Charlotte Adorjan’s Guest List: My Broken Baby

Charlotte Adorjan’s Guest List: My Broken Baby

screen-shot-2017-02-06-at-2-06-36-pmCharlotte and I have a lot in common; both copywriters, both have a Woody, both have a name begin with the letter C. Ok,  I’m stretching it now. One difference is that I am very fortunate to have two healthy kids. I am absolutely in awe of Mums like Charlotte who cope when, in her words: ‘their babies are broken’.

Here she tells us about her and Woody’s on-going journey:


  • We first found out there could be a problem at our 12 week appointment. 

  • Our much-waited-for scan, which for once had been going well (we’d miscarried three babies before) suddenly took a turn for the worse. The consultant looked concerned and said: “Sorry, there’s a problem. The baby’s probably either got Down’s Syndrome or a heart condition.” And I hate to admit it, but after crying for what seemed like forever I remember praying desperately that it was his heart. You can fix a heart, I thought. Right? (I now know Down’s Syndrome would’ve also given us a precious, unique baby too. Hindsight is a funny old thing.)  

  • The heart condition was confirmed a few weeks later and then a new feeling crept in. I didn’t want this baby. I wanted a ‘good one’. Why did we have to have the broken one after all the sh*t we’d been through? Seemed unfair. Could we please just start again?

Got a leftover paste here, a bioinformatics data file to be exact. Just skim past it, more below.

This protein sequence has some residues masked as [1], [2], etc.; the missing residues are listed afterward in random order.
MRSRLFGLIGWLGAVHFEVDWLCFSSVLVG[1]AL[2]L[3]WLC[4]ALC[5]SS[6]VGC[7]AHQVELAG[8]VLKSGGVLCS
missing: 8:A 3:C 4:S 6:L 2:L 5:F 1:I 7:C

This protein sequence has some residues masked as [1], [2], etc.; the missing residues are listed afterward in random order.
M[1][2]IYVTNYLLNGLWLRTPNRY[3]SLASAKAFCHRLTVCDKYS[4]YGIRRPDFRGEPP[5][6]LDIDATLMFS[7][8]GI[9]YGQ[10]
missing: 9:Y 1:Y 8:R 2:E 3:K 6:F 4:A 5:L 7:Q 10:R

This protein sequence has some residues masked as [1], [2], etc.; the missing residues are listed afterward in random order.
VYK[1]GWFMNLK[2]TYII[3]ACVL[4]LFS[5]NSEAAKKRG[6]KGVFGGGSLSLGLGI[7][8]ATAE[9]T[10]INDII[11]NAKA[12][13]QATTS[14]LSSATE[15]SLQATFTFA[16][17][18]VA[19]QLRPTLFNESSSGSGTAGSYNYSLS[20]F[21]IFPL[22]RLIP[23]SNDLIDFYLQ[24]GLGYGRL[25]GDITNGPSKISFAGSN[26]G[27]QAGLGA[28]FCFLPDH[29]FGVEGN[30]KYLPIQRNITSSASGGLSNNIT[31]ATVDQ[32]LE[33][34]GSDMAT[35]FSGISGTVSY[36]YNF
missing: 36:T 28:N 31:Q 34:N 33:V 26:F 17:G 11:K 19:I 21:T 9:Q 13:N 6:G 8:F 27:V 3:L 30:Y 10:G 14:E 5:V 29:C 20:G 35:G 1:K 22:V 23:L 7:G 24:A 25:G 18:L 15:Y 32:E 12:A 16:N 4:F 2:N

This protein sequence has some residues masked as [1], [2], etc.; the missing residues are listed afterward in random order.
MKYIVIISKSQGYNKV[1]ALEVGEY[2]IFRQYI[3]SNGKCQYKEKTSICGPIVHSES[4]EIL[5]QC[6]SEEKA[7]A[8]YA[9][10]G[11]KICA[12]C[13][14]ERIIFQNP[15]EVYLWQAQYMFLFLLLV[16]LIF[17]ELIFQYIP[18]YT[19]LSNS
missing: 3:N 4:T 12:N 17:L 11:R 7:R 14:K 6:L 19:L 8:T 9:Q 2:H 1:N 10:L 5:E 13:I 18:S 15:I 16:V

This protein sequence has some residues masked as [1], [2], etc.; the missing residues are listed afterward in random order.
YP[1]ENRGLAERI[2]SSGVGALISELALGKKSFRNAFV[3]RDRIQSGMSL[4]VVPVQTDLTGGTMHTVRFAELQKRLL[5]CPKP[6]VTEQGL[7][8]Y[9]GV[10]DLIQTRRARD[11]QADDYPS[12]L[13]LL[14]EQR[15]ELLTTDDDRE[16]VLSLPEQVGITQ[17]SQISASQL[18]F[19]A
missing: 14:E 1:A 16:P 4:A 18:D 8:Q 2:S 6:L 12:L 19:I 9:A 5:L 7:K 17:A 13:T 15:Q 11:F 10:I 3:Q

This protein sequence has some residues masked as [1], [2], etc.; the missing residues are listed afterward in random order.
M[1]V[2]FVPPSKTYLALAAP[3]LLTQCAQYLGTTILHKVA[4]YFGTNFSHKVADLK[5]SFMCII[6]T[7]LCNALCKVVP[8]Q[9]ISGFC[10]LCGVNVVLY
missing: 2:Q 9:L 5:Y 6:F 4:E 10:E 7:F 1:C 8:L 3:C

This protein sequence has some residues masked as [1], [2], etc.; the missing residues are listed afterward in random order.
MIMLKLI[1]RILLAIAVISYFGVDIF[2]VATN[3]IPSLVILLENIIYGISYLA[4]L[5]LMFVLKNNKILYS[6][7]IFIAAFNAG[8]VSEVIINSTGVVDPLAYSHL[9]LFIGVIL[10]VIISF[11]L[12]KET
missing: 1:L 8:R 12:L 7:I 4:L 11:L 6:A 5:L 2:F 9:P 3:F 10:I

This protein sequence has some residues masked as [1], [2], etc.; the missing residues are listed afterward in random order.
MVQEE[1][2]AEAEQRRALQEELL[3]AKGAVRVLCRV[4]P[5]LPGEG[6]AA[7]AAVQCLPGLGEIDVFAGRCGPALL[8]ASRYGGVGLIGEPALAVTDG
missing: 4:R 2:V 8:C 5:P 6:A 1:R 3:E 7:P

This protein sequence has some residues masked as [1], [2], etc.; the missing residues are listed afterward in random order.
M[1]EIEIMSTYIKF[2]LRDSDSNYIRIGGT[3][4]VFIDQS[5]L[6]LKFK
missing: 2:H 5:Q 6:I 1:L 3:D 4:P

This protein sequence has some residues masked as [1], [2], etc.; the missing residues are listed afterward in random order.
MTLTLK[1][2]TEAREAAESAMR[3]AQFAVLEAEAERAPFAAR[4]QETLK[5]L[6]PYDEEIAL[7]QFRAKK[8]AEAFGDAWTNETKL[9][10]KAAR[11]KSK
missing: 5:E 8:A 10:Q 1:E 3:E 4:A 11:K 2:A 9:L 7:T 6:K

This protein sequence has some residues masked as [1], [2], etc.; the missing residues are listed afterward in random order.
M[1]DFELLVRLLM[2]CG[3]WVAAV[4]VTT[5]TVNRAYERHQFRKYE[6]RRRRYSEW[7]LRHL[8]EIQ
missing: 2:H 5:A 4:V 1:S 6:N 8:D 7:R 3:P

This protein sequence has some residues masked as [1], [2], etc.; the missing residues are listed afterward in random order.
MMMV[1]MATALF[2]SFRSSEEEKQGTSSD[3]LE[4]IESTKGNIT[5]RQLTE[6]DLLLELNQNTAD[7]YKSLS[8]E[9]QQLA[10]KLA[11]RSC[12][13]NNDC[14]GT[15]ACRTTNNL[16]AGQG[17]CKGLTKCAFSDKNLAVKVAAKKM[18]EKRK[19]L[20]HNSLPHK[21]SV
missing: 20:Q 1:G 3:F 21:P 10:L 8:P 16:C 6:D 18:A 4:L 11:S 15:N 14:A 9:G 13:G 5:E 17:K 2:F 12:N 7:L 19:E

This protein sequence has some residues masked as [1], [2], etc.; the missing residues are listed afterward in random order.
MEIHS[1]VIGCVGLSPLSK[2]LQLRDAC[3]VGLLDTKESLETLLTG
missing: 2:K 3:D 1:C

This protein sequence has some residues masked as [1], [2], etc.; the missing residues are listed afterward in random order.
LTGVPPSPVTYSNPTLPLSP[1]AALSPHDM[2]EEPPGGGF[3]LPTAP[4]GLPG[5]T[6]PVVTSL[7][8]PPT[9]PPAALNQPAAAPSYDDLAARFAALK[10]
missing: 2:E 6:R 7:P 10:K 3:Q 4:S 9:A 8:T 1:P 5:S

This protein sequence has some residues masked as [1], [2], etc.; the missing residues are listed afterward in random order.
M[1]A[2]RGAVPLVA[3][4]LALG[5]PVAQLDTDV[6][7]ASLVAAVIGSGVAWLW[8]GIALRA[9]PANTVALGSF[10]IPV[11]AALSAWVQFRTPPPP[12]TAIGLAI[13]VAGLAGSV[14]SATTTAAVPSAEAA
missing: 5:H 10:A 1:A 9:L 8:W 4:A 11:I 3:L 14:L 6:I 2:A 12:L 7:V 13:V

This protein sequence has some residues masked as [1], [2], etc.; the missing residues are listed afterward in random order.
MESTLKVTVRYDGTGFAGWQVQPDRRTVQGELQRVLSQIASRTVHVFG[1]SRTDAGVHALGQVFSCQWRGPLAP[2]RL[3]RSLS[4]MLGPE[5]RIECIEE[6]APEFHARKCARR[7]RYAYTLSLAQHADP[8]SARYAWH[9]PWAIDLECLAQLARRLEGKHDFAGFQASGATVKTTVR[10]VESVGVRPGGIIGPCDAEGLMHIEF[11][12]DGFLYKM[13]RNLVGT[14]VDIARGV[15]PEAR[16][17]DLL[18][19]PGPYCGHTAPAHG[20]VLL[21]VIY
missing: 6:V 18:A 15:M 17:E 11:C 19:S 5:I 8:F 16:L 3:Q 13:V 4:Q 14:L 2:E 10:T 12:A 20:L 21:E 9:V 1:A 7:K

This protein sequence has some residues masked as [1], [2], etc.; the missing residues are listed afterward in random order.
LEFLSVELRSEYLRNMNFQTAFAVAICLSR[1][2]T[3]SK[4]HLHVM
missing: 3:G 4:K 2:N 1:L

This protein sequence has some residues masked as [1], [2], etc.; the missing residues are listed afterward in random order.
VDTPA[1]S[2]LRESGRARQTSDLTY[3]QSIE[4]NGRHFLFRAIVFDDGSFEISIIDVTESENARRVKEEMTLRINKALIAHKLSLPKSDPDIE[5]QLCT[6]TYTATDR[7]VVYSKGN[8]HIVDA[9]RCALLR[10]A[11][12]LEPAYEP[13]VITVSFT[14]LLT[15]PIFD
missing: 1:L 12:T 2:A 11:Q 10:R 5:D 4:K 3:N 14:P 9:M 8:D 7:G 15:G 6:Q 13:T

• But as the baby grew I became quite protective. It may be broken, but it was mine. Perhaps after all the miscarriages it was the baby I was supposed to have all along.

  • Nearing Woody’s due date I grew very apprehensive. No one was quite sure how bad his heart was or what would happen once he came out. They knew he had a hole in there but not how big. I often hear pregnant mums say they want to keep their babies safely tucked inside them for a bit longer. I wanted my gestation to last until he was eighteen. I felt complete terror that he’d come out and drop dead the minute he was born.

  • But he was born, pulled out quickly because I wasn’t allowed to push for too long or risk stressing his heart, and he did really well. Perhaps his heart would be okay. Only time would tell.